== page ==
Chemically recycling polyurethane foam into raw material
If stacked, mattresses discarded in Europe every year would exceed the height of Mount Everest – by 678 times1. Approximately 30 million mattresses are thrown away, and most of this bulky, non-biodegradable waste ends up landfills. Through the RENUVA™ Mattress Recycling Program, Dow plans to reduce this mountain of waste by give polyurethane (PU) foam from old mattresses new life.
Through its RENUVA™ Mattress Recycling Program, Dow aims to reduce this mountain of waste by giving polyurethane (PU) foam from end-of-life mattresses a new life. The program will take discarded mattress foam and turn it back into raw material (polyols) through chemical recycling, the process of converting waste into feedstock. The new raw material will then be used in flexible or rigid foam products to go into applications such as building insulation boards and even new mattresses.
"We believe our materials need to be as valuable at the end of their life as they are at the start—and we're addressing the challenge of discarded mattresses head-on."
Ana Carolina Haracemiv
Senior Commercial Director, Industrial Intermediares and Infrastructure
EMEAI Dow Polyurethanes
To tackle the problems of mattress waste, we needed to create a way to close the loop on the polyurethane foams they're made with.
The RENUVA™ program takes discarded PU foams and converts them into feedstock through chemical recycling. The new polyol raw material is then repurposed in flexible or rigid foam products used in building insulation boards or even new mattresses.
This is no simple task. While converting PU foams to polyols is not new, it has never been implemented for post-consumer waster because of the complexity of the value chain and technology. For example, in most countries, there is an absence of adequate waste collection facilities that prevents any stable sourcing for chemical recycling. And, the downstream market for such polyols is limited.
"For this reason, the RENUVA™ Mattress Recycling Program is being established first in France, because it has one of the most advanced regulations and initiatives for mattress recycling,: explaineed Lucie Porcelli, Sustainability Leader for Europe, Middle East, Africa, India, Dow Polyurethanes. "It has already put in place Extended Producer Responsbility (EPR) schemes for furniture and matrresses to facilitate a separate collection of waster and support recovery and recycling of different materials."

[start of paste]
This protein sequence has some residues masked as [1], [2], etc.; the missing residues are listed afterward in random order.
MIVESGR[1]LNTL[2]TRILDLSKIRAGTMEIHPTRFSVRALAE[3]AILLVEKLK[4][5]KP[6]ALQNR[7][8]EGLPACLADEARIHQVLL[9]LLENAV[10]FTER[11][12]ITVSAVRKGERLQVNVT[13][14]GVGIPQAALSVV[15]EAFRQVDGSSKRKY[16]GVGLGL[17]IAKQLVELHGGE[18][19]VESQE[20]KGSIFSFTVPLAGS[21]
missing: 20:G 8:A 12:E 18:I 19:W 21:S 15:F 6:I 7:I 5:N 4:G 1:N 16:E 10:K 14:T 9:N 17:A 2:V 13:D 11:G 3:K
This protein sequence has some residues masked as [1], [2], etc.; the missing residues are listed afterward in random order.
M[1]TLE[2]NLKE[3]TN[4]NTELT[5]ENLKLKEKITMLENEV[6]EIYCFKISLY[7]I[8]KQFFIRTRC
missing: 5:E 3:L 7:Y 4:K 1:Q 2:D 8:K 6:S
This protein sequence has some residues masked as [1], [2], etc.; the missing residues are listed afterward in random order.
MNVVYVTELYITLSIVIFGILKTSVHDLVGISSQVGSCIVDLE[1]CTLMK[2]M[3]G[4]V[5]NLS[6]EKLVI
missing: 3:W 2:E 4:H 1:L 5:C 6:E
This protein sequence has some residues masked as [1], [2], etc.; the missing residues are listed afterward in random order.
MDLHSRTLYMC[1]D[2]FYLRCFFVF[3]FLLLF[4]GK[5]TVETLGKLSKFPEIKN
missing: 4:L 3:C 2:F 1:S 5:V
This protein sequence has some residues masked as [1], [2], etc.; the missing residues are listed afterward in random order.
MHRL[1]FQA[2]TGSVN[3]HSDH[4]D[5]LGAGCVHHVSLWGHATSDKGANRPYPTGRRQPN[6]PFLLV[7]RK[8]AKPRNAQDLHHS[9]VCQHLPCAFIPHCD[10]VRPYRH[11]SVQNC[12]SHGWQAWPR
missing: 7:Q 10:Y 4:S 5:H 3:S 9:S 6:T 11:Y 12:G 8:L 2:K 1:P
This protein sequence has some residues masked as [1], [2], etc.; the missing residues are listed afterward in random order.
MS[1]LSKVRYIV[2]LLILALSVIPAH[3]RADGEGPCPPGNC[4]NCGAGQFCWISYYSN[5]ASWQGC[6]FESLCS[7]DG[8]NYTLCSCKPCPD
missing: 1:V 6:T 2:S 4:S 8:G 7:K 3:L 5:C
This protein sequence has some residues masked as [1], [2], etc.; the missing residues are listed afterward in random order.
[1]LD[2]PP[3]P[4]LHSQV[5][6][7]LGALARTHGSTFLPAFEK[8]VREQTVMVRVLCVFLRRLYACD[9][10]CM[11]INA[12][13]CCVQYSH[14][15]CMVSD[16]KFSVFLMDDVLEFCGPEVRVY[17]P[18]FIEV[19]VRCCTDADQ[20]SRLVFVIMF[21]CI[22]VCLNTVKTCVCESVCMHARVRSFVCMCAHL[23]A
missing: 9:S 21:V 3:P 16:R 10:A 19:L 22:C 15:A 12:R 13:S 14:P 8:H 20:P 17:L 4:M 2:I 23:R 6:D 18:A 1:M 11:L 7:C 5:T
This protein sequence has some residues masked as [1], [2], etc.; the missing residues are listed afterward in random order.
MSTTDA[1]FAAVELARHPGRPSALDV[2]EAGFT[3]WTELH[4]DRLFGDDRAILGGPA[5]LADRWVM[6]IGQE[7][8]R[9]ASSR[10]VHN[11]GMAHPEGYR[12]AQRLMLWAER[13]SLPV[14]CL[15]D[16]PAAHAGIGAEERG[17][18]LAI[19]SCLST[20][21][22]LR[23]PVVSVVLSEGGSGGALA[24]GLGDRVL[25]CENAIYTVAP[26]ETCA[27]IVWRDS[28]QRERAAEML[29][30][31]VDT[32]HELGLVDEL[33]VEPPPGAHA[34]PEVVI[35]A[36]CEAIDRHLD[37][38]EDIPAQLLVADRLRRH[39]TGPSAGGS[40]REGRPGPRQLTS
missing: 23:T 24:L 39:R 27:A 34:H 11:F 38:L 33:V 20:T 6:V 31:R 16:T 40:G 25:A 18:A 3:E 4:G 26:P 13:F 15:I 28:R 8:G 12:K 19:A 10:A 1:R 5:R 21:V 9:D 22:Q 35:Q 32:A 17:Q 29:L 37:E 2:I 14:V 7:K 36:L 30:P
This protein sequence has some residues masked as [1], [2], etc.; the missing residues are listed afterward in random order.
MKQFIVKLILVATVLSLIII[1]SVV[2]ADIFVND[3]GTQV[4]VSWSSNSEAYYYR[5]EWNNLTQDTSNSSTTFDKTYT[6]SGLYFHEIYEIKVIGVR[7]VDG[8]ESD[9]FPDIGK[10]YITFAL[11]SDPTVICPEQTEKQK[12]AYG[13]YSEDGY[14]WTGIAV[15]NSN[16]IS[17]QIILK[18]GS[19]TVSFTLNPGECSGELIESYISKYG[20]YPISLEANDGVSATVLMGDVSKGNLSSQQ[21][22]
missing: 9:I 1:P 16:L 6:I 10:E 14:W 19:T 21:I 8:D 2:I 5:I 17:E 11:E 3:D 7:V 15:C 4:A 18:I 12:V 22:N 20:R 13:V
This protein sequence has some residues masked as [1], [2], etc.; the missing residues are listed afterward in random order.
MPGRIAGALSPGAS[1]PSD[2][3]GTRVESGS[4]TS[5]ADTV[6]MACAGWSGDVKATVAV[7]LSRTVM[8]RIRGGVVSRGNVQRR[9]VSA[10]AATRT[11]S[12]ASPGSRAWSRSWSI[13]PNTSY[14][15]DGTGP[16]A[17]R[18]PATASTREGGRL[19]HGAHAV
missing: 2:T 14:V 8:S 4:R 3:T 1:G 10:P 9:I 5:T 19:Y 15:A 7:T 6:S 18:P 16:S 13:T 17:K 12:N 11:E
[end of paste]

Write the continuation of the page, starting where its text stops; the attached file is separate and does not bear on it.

"We consider the RENUVA™ Mattress Recycling Program to just be the beginning. By demonstrating that polyurethanes can be recycled when the right eco-system exists, we hope to stimulate the entire PU industry and create more demand for a prorcess that could then be extended to other markets."
Global Marketing and Sustainability Director
To close this challenging resource loop, Dow has adopted an integrated approach to collaborate with value chain partners. Progress to date includes:
Since 2017, Dow partnered with the German-based H&S Anlagentechnik to supply the turnkey installation and process know-how for RENUVA™ polyols. Specific chemical recycling recipes have been developed to tailor the resulting RENUVA™ polyol for different applications and to optimize performance and maximize the utilization of the polyol in new foam formulations.
In May 2020, Dow announced it would build an industrial-scale production unit for recycling end-of-life foam at Orrion Chemicals Orgaform in Semoy, France. The installation is expected to take place during the second half of 2020, with the first batch of RENUVA™ polyols expected to be delivered in the first half of 2021.
This month, Dow announced a new collaboration with Eco-mobilier. The French mattress and furniture EPR organization will supply polyurethane foam from post-consumer mattresses to the recycling unit in Semoy.
The program supports Dow’s 2025 “Advancing a Circular Economy” Sustainability Goal, as well some of the circular economy goals set out in the European Union’s Green Deal. In addition, the process has the potential to substantially improve the carbon footprint of flexible foam production for mattresses – up to 30%, according to initial life cycle assessments.
To learn more about Dow’s focus on the circular economy, read our 2019 Sustainability Report.
1 Assuming an average mattress height of 20 cm; height of Mount Everest is 8,848 m